BY JOHN ELLIS, FINANCIAL ADVISOR
The Irish banking sector are in the cross-hairs again. Mortgage holders, particularly those on tracker mortgages have born the full weight of recent rate hikes while deposit holders have seen little of the ‘extra income’. Yet, the banks are proposing to lavish share options on their executives because of huge profits.
A recent survey conducted by renowned rating agency S&P has brought to light the striking difference between Irish banks and their European counterparts when it comes to rewarding depositors in line with higher interest rates. The report shows that, while UK banks have passed on 43% of the rate rises to savers, Irish banks have only offered a meagre 7% in comparison. The euro area average stands at 20%.
Italy passed on only 11% of the recent rate hikes to savers, prompting the Italian Government to impose a once off 40% windfall tax on banks. The surprise move was agreed by Prime Minister Giorgia Meloni’s ministers at a cabinet meeting earlier this month, vowing to invest the funds raised into helping households and businesses struggling with the cost of borrowing.
I can’t see our Government bringing in a windfall tax any time soon even in spite of John McGuinness, Chairman of the Oireachtas Finance Committee, calling on the Government to “to take a strong hand” with the banks and insist they increase their interest rate on deposits. Minister for Higher Education Simon Harris recently said it was “utterly offensive” for Irish banks to be “complete and utter laggards” in passing on interest rate increases to savers.
“The extent of the profits now being made by banks reporting €1 billion in the first six months of a year is huge,” he told RTÉ Radio One. “The fact [is] that the interest rates are now increasing and depositors – those that have money on deposit – are largely being ignored. I think it’s time for the Government to take a strong hand in relation to this.”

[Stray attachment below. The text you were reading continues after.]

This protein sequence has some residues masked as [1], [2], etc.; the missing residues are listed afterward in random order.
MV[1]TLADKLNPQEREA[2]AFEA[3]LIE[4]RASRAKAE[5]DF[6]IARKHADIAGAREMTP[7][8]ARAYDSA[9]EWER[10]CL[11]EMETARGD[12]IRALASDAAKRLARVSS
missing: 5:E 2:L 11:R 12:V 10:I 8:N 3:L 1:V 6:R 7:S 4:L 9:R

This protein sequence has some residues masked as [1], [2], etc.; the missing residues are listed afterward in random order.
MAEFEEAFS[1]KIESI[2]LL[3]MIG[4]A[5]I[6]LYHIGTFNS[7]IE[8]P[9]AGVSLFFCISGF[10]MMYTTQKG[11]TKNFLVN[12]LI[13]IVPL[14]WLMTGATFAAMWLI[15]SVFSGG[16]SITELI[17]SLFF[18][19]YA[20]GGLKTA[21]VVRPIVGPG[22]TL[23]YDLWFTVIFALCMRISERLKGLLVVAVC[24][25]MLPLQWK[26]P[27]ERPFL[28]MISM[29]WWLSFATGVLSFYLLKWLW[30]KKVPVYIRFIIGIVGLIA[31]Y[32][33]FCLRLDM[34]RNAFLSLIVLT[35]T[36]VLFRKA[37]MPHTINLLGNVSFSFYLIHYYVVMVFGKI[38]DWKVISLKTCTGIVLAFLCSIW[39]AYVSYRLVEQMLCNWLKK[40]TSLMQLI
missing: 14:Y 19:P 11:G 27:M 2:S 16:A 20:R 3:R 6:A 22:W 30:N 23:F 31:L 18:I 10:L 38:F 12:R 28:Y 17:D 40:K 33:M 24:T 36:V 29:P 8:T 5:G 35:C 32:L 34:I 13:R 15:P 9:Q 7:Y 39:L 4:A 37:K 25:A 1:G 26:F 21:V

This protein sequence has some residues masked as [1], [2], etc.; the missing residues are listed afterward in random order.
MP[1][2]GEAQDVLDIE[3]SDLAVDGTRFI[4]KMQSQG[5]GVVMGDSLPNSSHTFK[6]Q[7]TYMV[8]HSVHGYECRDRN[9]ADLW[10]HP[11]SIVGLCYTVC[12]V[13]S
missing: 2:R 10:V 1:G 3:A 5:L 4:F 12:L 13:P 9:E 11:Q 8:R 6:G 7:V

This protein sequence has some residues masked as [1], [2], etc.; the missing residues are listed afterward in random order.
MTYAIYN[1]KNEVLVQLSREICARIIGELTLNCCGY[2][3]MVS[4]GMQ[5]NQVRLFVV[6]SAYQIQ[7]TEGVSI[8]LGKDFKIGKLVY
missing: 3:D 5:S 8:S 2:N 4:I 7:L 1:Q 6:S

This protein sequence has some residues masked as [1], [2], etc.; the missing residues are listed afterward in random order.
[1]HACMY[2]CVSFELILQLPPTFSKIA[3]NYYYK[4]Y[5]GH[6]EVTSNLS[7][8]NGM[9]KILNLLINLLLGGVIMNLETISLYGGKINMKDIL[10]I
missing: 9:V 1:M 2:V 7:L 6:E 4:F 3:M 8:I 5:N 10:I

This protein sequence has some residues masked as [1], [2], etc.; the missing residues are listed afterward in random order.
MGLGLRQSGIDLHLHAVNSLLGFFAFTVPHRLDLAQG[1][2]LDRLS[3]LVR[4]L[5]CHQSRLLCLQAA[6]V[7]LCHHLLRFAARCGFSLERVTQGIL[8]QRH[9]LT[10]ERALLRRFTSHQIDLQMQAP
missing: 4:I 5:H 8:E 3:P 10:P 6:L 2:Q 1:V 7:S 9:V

Minister of Finance Michael McGrath said the windfall tax was not the proper way to go but threatened the banks with a review of the bank levy; he planned to review the scope and scale of the State’s bank levy in the Budget if the banks continued to fail to reward their deposit holders.
The banks are in the driving seat, grappling with an influx of deposits and a dearth of loans, aggravated by the departure of KBC and Ulster Bank from the market. This lack of competition is certainly not helping, with only three major players remaining in the Irish banking sector offering deposit interest rates, meaning they can dictate terms leaving depositors with limited options for better returns.
The deposit profile of these banks is far from balanced as a significant amount of the funds are held in current accounts which attract little to no interest, while demand deposit accounts yield negligible returns. This sharply contrasts with the situation ten years ago when a majority of deposits were in some form of term deposits.
Compounding this issue, the European Central Bank used to charge negative interest on current accounts and demand deposits between 2014 and 2022. However, after a shift in rates, Irish banks are now able to deposit this cash with the ECB, reaping substantial profits. As a result, “current accounts have become the new focal point for profitability”, encouraging banks to prioritise these over higher-yielding term deposits.
Why wait for the Government or the Central Bank to intervene? The responsibility to get better value for your money remains with you. You need to consider options.
One such option is Raisin.ie, an online deposit broker, which offers considerably higher rates than Irish banks. The platform provides an opportunity to access European banks with attractive offers, promoting a more diversified approach to savings and they are all subject to their respective national Deposit Guarantee Schemes. The deposits you contract through Raisin Bank are therefore secured up to €100,000 per person and bank. At time of writing, the best five-year fixed-term rate offered via Raisin Bank for someone with up to €100,000 to put away is 3.50% from Younited Credit in France.
Furthermore, Irish insurers such as Zurich and Standard life are offering attractive deposit returns for demand and longer-term investment policies with established institutions.
The current climate in the Irish banking sector paints a disheartening picture of profit before customer. The disparity between the impact of rate hikes on mortgage holders and depositors underscores the urgent need for a more balanced and ethical approach. As the banks thrive we all need to explore alternative options and demand greater transparency and fairness from financial institutions.